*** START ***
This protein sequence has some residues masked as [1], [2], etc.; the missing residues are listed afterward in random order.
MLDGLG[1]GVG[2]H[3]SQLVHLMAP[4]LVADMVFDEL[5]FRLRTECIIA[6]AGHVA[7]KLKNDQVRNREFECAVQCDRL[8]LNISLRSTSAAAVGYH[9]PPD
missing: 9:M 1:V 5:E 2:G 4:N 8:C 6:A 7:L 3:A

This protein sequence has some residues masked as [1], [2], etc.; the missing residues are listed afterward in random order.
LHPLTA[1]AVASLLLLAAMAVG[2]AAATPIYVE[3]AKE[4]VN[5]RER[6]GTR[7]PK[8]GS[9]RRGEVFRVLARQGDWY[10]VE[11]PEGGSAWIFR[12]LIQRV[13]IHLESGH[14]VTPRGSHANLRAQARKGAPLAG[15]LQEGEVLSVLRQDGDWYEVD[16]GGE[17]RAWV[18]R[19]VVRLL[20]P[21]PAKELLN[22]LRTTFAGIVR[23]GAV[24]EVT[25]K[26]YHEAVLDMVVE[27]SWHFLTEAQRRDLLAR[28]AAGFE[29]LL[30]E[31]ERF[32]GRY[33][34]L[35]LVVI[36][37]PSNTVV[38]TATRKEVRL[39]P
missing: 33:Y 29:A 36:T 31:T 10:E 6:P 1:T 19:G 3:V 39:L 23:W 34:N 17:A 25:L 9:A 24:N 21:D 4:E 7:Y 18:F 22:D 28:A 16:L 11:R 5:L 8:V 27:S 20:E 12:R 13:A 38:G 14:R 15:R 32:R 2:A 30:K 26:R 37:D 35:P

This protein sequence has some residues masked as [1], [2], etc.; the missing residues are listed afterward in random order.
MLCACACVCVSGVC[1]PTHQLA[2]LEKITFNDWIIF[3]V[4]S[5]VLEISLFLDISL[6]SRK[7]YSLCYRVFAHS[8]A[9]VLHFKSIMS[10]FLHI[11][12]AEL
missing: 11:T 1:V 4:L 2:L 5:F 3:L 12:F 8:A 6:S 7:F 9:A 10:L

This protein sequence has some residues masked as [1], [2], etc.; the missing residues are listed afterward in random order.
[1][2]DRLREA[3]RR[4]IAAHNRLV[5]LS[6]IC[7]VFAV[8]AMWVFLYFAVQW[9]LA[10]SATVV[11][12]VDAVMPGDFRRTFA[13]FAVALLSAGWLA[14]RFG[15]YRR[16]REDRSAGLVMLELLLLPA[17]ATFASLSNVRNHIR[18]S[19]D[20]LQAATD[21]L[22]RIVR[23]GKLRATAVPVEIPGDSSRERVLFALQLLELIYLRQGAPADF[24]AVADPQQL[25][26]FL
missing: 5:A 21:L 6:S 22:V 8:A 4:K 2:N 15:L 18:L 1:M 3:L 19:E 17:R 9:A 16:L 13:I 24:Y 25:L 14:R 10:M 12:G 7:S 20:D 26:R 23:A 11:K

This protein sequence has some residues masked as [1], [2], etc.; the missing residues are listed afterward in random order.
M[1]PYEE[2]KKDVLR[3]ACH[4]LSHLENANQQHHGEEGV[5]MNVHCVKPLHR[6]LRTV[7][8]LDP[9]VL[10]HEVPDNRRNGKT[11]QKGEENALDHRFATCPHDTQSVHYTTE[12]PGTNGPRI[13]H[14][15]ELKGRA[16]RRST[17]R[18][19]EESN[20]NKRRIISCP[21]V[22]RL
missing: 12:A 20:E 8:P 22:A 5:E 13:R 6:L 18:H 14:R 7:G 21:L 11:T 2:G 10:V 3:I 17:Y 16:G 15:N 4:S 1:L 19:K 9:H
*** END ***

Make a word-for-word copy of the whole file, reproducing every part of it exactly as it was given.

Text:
This protein sequence has some residues masked as [1], [2], etc.; the missing residues are listed afterward in random order.
MLDGLG[1]GVG[2]H[3]SQLVHLMAP[4]LVADMVFDEL[5]FRLRTECIIA[6]AGHVA[7]KLKNDQVRNREFECAVQCDRL[8]LNISLRSTSAAAVGYH[9]PPD
missing: 9:M 1:V 5:E 2:G 4:N 8:C 6:A 7:L 3:A

This protein sequence has some residues masked as [1], [2], etc.; the missing residues are listed afterward in random order.
LHPLTA[1]AVASLLLLAAMAVG[2]AAATPIYVE[3]AKE[4]VN[5]RER[6]GTR[7]PK[8]GS[9]RRGEVFRVLARQGDWY[10]VE[11]PEGGSAWIFR[12]LIQRV[13]IHLESGH[14]VTPRGSHANLRAQARKGAPLAG[15]LQEGEVLSVLRQDGDWYEVD[16]GGE[17]RAWV[18]R[19]VVRLL[20]P[21]PAKELLN[22]LRTTFAGIVR[23]GAV[24]EVT[25]K[26]YHEAVLDMVVE[27]SWHFLTEAQRRDLLAR[28]AAGFE[29]LL[30]E[31]ERF[32]GRY[33][34]L[35]LVVI[36][37]PSNTVV[38]TATRKEVRL[39]P
missing: 33:Y 29:A 36:T 31:T 10:E 6:P 1:T 19:G 3:V 39:L 23:W 34:N 17:A 25:L 9:A 24:N 21:D 4:E 7:Y 18:F 22:D 28:A 16:L 11:R 5:L 8:V 27:S 20:E 12:R 13:A 38:G 14:R 15:R 32:R 2:A 30:K 26:R 37:D 35:P

This protein sequence has some residues masked as [1], [2], etc.; the missing residues are listed afterward in random order.
MLCACACVCVSGVC[1]PTHQLA[2]LEKITFNDWIIF[3]V[4]S[5]VLEISLFLDISL[6]SRK[7]YSLCYRVFAHS[8]A[9]VLHFKSIMS[10]FLHI[11][12]AEL
missing: 11:T 1:V 4:L 2:L 5:F 3:L 12:F 8:A 6:S 7:F 9:A 10:L

This protein sequence has some residues masked as [1], [2], etc.; the missing residues are listed afterward in random order.
[1][2]DRLREA[3]RR[4]IAAHNRLV[5]LS[6]IC[7]VFAV[8]AMWVFLYFAVQW[9]LA[10]SATVV[11][12]VDAVMPGDFRRTFA[13]FAVALLSAGWLA[14]RFG[15]YRR[16]REDRSAGLVMLELLLLPA[17]ATFASLSNVRNHIR[18]S[19]D[20]LQAATD[21]L[22]RIVR[23]GKLRATAVPVEIPGDSSRERVLFALQLLELIYLRQGAPADF[24]AVADPQQL[25][26]FL
missing: 5:A 21:L 6:S 22:V 8:A 4:K 2:N 15:L 18:L 1:M 3:L 19:E 17:R 9:A 16:L 13:I 24:Y 25:L 14:R 10:M 12:G 7:S 20:D 26:R 23:A 11:K

This protein sequence has some residues masked as [1], [2], etc.; the missing residues are listed afterward in random order.
M[1]PYEE[2]KKDVLR[3]ACH[4]LSHLENANQQHHGEEGV[5]MNVHCVKPLHR[6]LRTV[7][8]LDP[9]VL[10]HEVPDNRRNGKT[11]QKGEENALDHRFATCPHDTQSVHYTTE[12]PGTNGPRI[13]H[14][15]ELKGRA[16]RRST[17]R[18][19]EESN[20]NKRRIISCP[21]V[22]RL
missing: 12:A 20:E 8:P 22:A 5:E 13:R 6:L 18:H 14:R 7:G 21:L 11:T 2:G 10:V 3:I 17:Y 16:G 15:N 4:S 1:L 19:K 9:H